Also: ‘Dirty money’ from West Africa ‘used to pay UK tuition fees’, study finds
21 February 2021  Issue No: 631
Top Stories
PHOTOTo engage or to contain? Western universities seeking to cooperate with China are finding themselves at the centre of geopolitical conflicts between China and their own respective governments. How should they deal with China – and the grip of the Communist Party – as mutual distrust grows?
The European Commission says it can exclude Chinese participation in Horizon Europe and other sensitive research projects using new powers to exclude third countries that do not share ‘EU values’ and is negotiating to ensure science cooperation with China is ‘as open as possible, as closed as necessary’.
A new report from the American Council on Education or ACE calls on university leaders to fundamentally reset their approach to international students and focus on building “lifelong relationships between students and institutions from the first point of contact to their postgraduate careers”.
Coronavirus Crisis and HE
PHOTOGiven the many and varied challenges to international higher education expected post COVID-19, is it time to think more radically and proactively innovate in internationalisation, by exploring new curriculum development and new international partnerships and developing a hybrid approach drawing on micro-credentialing?
PHOTOUnited Kingdom universities are turning a blind eye to Nigerian political elites laundering dirty money through their tuition fees, a paper published by the Carnegie Endowment for International Peace alleges, pointing to US$42 million received annually from unexplained sources in West Africa, mostly Nigeria.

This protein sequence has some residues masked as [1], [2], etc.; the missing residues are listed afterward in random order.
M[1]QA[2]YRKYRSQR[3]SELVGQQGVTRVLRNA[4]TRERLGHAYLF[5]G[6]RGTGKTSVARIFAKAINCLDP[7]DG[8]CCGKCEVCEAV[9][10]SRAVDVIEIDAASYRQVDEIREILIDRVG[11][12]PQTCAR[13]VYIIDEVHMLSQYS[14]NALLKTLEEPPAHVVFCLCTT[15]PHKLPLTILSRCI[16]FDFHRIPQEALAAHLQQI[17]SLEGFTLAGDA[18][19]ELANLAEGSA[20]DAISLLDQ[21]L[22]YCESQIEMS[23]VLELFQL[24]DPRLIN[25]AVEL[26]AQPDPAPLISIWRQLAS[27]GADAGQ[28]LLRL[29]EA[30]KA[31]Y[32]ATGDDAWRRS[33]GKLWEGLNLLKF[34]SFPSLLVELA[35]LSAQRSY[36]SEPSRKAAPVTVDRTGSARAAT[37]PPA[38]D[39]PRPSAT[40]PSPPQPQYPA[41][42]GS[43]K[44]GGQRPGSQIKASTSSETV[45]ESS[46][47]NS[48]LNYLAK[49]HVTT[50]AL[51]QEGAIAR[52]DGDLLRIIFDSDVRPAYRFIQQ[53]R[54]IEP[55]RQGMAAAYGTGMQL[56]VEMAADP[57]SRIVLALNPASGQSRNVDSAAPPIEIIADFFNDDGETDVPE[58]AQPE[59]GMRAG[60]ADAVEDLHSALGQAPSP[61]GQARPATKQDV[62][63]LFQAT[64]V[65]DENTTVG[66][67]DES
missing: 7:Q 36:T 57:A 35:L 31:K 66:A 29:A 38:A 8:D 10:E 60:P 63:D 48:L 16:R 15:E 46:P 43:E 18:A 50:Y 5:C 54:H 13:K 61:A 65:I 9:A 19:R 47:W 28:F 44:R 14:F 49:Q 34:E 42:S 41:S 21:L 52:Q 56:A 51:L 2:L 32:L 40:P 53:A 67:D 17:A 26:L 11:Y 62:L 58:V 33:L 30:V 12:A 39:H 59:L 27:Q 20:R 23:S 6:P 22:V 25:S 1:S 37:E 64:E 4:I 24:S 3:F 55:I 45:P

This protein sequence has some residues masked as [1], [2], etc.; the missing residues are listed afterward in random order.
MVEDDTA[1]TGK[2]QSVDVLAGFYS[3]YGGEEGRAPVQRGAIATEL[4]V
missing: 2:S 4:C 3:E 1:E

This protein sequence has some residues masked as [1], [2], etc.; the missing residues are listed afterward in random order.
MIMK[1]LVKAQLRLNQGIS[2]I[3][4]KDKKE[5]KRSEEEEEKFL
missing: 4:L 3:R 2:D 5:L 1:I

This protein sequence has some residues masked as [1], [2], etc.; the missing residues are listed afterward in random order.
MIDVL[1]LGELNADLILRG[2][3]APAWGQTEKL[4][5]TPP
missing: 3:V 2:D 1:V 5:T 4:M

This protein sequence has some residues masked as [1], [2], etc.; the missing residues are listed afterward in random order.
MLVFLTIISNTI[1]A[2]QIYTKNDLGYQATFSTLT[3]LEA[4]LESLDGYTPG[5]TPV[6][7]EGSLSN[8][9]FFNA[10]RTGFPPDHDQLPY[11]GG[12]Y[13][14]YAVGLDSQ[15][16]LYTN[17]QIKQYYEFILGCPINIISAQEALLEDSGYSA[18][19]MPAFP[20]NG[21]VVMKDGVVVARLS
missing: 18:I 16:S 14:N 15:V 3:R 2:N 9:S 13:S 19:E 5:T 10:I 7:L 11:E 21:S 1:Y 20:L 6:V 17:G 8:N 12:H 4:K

A Message to all our Readers
PHOTOWe are committed to enabling all of our readers to access our articles for free, but the widespread cancellation of international higher education events and sharp fall in advertising due to the COVID-19 pandemic is seriously undermining our ability to cover our costs. Please help support our high-quality journalism.
World Blog
PHOTOToo many African universities are stuck in status symbol mode, unable to construct the better data and student learning outcomes they need in order to know whether they are turning out the kind of graduates that will contribute effectively to national development.
PHOTODuring the past few years, Mauritius has increased its access to higher education more than any other country in Sub-Saharan Africa. The island’s success in broadening participation has been bolstered by massive state investment to enhance the effectiveness of school education, which feeds the tertiary system, and by implementing free higher education to citizens to obtain their first qualifications.
PHOTO2020 will go down in history as a year when life, work and study came to a virtual standstill. Zimbabwean students will remember hastily moving online, the termination of internships and struggles with power, network and data challenges – problems brought about by the pandemic – but they will also remember how they struggled for academic freedom.
World Round-up
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